Slovenia was in the market on Friday — with $2.25bn of bonds. That’s greenbacks, not euros, despite belonging to the currency union.
But really, EM investors?
There are plenty of central and eastern EU members that are still technically classified as emerging markets, and fund from time to time in dollars, but apart from Slovakia, they still have their own currencies. Emerging market bond funds, for their part, are hungry for somewhere — anywhere — to put their mounting piles of investor money that even slightly spotty credits can be sure of a hearty welcome, and at a price that would make veterans of past EM crises blanch. Slovenia’s debts are currently manageable, at about half of GDP, but it does have a big deficit and a teeny-tiny problem with its banks.
And so it was that Slovenia was able to price the dollar bond inside its euro curve, at spread of about 390 bps over US Treasuries. As the statement points out:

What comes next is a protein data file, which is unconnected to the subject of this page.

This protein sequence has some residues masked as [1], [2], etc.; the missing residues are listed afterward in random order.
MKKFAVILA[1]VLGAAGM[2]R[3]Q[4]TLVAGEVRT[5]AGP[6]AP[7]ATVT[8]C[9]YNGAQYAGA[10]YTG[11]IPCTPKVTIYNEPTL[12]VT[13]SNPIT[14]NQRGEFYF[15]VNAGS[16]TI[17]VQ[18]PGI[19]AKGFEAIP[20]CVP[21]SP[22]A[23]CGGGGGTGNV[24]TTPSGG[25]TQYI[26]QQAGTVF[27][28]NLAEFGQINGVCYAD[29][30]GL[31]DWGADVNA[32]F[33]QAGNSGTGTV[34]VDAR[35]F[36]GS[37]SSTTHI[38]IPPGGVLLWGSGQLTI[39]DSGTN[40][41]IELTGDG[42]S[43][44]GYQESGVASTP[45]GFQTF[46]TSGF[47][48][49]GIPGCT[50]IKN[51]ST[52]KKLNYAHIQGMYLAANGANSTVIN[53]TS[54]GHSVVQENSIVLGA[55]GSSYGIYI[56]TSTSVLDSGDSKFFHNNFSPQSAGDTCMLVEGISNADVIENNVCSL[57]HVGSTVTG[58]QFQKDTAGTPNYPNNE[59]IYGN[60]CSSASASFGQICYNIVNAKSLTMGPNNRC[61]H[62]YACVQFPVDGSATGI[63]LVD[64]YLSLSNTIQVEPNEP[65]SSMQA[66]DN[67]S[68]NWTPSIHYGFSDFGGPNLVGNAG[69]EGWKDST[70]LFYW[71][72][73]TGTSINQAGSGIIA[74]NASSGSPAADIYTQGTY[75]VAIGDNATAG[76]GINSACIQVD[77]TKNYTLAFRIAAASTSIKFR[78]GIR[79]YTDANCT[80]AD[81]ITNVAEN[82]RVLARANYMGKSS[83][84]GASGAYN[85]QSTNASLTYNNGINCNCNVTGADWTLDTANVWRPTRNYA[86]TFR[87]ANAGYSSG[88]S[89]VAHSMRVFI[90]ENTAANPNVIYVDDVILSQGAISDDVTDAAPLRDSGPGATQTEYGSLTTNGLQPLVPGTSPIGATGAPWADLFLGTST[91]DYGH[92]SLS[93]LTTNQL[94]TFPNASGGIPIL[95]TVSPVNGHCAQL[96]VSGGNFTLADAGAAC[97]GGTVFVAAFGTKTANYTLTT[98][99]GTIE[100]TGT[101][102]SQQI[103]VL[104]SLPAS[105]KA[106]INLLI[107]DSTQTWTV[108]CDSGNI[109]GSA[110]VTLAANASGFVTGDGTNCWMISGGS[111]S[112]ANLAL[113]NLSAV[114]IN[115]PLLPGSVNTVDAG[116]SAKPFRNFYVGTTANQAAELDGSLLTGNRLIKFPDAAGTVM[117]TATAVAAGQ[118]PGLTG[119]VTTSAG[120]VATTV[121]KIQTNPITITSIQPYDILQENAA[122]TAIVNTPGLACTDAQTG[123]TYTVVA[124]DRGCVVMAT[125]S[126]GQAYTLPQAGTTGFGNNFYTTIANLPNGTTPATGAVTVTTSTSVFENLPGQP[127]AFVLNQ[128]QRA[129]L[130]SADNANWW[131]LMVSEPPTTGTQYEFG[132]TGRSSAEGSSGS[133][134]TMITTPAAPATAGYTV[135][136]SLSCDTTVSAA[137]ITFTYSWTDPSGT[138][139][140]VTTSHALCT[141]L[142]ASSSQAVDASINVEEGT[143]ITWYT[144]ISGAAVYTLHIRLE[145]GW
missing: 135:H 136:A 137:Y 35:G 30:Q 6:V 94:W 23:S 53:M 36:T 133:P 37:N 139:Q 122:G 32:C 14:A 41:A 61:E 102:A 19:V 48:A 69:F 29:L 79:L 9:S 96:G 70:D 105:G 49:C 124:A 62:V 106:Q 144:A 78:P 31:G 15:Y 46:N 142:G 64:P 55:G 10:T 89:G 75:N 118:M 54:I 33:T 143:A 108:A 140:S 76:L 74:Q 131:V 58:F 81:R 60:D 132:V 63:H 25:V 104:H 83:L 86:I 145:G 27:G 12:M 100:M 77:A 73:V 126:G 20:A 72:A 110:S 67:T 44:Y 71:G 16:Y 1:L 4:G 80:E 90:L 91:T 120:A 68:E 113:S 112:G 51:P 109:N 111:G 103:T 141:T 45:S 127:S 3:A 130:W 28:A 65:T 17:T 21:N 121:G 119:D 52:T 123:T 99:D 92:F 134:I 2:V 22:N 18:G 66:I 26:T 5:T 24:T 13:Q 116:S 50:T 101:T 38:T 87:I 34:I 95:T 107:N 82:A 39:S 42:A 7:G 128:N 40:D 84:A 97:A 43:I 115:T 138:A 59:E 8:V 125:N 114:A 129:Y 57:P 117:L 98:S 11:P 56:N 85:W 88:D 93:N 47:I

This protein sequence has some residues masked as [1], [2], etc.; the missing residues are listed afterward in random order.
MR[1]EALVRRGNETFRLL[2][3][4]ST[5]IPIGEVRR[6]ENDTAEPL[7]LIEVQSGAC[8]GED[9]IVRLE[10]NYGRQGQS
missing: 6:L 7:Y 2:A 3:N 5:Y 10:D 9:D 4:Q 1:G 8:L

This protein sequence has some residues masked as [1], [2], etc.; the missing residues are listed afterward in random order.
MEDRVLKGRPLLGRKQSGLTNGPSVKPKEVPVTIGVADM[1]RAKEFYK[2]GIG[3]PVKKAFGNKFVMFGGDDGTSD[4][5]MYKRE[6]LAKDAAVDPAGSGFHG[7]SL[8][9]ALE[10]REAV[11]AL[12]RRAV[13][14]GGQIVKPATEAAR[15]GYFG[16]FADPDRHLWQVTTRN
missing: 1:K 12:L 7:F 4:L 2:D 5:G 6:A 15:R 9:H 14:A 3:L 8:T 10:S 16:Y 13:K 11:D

“After announcing indicative terms of the transaction on Oct 18th, investors indicated demand of over $11bn within a 12h period allowing the issuer to both substantially tighten the pricing and increase the deal size to their maximum capacity of $2.25bn.”
Just how good is this ending to Slovenia’s woes? The country took down a year’s funding in one go. The country still has a big banking problem (who doesn’t, these days). But perhaps the talk of a bailout will now be quieted….
The biggest loser in all of this is the eurozone. The fact that an EU and euro country has to go to emerging market investors for funding is a indictment of just how broken things have become in Europe’s markets.